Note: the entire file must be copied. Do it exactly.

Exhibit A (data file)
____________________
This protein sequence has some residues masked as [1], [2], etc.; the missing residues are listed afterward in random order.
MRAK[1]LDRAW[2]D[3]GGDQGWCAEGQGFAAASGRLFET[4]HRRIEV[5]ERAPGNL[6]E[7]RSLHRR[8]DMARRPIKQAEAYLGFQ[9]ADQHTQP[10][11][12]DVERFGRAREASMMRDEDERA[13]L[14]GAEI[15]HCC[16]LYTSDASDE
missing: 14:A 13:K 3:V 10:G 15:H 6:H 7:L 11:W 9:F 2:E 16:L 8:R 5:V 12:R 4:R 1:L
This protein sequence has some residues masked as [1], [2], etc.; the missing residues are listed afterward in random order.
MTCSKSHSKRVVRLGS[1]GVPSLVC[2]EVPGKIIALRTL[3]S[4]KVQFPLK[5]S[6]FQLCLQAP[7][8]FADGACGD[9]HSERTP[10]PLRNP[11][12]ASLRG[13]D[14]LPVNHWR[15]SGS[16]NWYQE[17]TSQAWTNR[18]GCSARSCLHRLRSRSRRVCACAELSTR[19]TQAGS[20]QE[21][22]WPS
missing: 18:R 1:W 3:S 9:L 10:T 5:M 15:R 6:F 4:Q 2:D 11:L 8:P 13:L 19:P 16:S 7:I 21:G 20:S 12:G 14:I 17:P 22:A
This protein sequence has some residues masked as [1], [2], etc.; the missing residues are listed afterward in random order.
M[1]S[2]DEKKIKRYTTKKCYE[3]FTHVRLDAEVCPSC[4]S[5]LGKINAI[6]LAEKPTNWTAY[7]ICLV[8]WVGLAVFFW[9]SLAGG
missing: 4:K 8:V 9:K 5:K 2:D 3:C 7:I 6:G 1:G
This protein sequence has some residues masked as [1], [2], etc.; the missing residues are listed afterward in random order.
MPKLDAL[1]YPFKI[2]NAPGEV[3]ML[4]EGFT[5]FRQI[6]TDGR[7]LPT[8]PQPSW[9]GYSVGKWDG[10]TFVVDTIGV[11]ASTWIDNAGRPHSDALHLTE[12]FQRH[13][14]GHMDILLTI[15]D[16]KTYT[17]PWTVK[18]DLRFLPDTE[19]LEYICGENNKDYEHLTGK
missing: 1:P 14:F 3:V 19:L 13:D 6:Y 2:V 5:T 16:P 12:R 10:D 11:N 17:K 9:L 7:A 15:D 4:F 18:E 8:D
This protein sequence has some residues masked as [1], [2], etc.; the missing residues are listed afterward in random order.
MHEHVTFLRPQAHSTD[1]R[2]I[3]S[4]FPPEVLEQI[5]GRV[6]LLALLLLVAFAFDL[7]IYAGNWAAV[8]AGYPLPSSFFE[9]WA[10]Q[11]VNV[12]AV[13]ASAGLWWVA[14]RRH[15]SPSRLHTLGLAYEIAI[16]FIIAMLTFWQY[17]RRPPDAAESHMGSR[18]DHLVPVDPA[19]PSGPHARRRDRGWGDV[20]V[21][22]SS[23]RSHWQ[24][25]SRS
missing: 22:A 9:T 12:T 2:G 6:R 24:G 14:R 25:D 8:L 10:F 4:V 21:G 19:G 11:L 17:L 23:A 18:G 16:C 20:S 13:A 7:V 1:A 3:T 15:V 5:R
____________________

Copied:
This protein sequence has some residues masked as [1], [2], etc.; the missing residues are listed afterward in random order.
MRAK[1]LDRAW[2]D[3]GGDQGWCAEGQGFAAASGRLFET[4]HRRIEV[5]ERAPGNL[6]E[7]RSLHRR[8]DMARRPIKQAEAYLGFQ[9]ADQHTQP[10][11][12]DVERFGRAREASMMRDEDERA[13]L[14]GAEI[15]HCC[16]LYTSDASDE
missing: 14:A 13:K 3:V 10:G 15:H 6:H 7:L 11:W 9:F 2:E 16:L 8:R 5:V 12:R 4:R 1:L
This protein sequence has some residues masked as [1], [2], etc.; the missing residues are listed afterward in random order.
MTCSKSHSKRVVRLGS[1]GVPSLVC[2]EVPGKIIALRTL[3]S[4]KVQFPLK[5]S[6]FQLCLQAP[7][8]FADGACGD[9]HSERTP[10]PLRNP[11][12]ASLRG[13]D[14]LPVNHWR[15]SGS[16]NWYQE[17]TSQAWTNR[18]GCSARSCLHRLRSRSRRVCACAELSTR[19]TQAGS[20]QE[21][22]WPS
missing: 18:R 1:W 3:S 9:L 10:T 5:M 15:R 6:F 4:Q 2:D 11:L 8:P 13:L 19:P 16:S 7:I 21:G 20:S 12:G 14:I 17:P 22:A
This protein sequence has some residues masked as [1], [2], etc.; the missing residues are listed afterward in random order.
M[1]S[2]DEKKIKRYTTKKCYE[3]FTHVRLDAEVCPSC[4]S[5]LGKINAI[6]LAEKPTNWTAY[7]ICLV[8]WVGLAVFFW[9]SLAGG
missing: 4:K 8:V 9:K 5:K 2:D 3:C 7:I 6:G 1:G
This protein sequence has some residues masked as [1], [2], etc.; the missing residues are listed afterward in random order.
MPKLDAL[1]YPFKI[2]NAPGEV[3]ML[4]EGFT[5]FRQI[6]TDGR[7]LPT[8]PQPSW[9]GYSVGKWDG[10]TFVVDTIGV[11]ASTWIDNAGRPHSDALHLTE[12]FQRH[13][14]GHMDILLTI[15]D[16]KTYT[17]PWTVK[18]DLRFLPDTE[19]LEYICGENNKDYEHLTGK
missing: 1:P 14:F 3:V 19:L 13:D 6:Y 2:V 5:T 16:P 12:R 10:D 11:N 17:K 9:L 7:A 15:D 4:F 18:E 8:D
This protein sequence has some residues masked as [1], [2], etc.; the missing residues are listed afterward in random order.
MHEHVTFLRPQAHSTD[1]R[2]I[3]S[4]FPPEVLEQI[5]GRV[6]LLALLLLVAFAFDL[7]IYAGNWAAV[8]AGYPLPSSFFE[9]WA[10]Q[11]VNV[12]AV[13]ASAGLWWVA[14]RRH[15]SPSRLHTLGLAYEIAI[16]FIIAMLTFWQY[17]RRPPDAAESHMGSR[18]DHLVPVDPA[19]PSGPHARRRDRGWGDV[20]V[21][22]SS[23]RSHWQ[24][25]SRS
missing: 22:A 9:T 12:T 2:G 6:R 24:G 14:R 25:D 8:L 10:F 4:V 21:G 19:G 11:L 17:L 23:A 18:G 16:C 20:S 13:A 7:V 1:A 3:T 15:V 5:R